I always thought I was a fabulous Detective. I guess it’s a side effect of the endless true crime stuff I look at – but I think I have an eye for detail, you know. A good sixth sense. The ability to spot the small, inconsequential something that turns out to be oh so momentous.
This is of course complete nonsense. Much like playing Back 4 Blood won’t prepare you for a zombie apocalypse in the real world, binging true crime documentaries hasn’t taught me much that I can apply to real life, with one exception (yell “Fire!” and not “Help!” when you’re in danger, as that tends to attract help; you’re welcome), and that became abundantly clear as I stepped into Singapore’s underbelly and into the footsteps of Amira Darma, a rookie private investigator who , as so often, involved in something she hadn’t quite expected.
Perhaps unsurprisingly, the eponymous Chinatown Detective Agency does exactly what it says on the tin, with a perifuturistic look at a neon-soaked Singapore serving as a stunning backdrop for a sea of corrupt businessmen and seedy politicians. As an ex-cop, Amira planted some early cases from collegial ex-colleagues, but from there she builds her own client list of the damned and desperate and everything in between.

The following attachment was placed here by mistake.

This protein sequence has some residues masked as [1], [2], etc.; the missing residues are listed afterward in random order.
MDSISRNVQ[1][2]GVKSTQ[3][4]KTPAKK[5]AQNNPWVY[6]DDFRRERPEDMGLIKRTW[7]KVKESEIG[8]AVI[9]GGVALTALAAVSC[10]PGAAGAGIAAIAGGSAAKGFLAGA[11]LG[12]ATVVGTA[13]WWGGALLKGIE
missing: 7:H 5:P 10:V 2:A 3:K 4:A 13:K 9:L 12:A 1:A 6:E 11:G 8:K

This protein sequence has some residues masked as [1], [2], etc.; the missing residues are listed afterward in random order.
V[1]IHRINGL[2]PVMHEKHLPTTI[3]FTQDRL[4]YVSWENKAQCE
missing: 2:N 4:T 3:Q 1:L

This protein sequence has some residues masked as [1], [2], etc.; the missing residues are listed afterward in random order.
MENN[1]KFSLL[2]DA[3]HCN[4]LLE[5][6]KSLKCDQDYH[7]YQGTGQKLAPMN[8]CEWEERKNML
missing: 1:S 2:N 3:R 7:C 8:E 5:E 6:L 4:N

And I like Amira. Calm and capable, she embodies all the things we’ve learned to associate with PIs without ever feeling like caricature, her voting – at least if you get voice work – and dialogue landing exactly as they should. Coupled with an intriguing caseload and a natural wanderlust, she was someone I enjoyed getting to know.
Interestingly, however, Chinatown Detective Agency isn’t quite the traditional point-and-click adventure I was expecting. Sure, you’ll get those Monkey Island vibes happily clicking anything on the screen in front of you, but Amira’s detective work goes beyond spamming your interaction button until you accidentally hit the solution. Sometimes she has to choose the right dialogue for the character to open. Sometimes she is under pressure to quickly explore her surroundings before the abuser storms back into the room. And sometimes she does what the rest of us do when we’re at a loss: she turns to Google.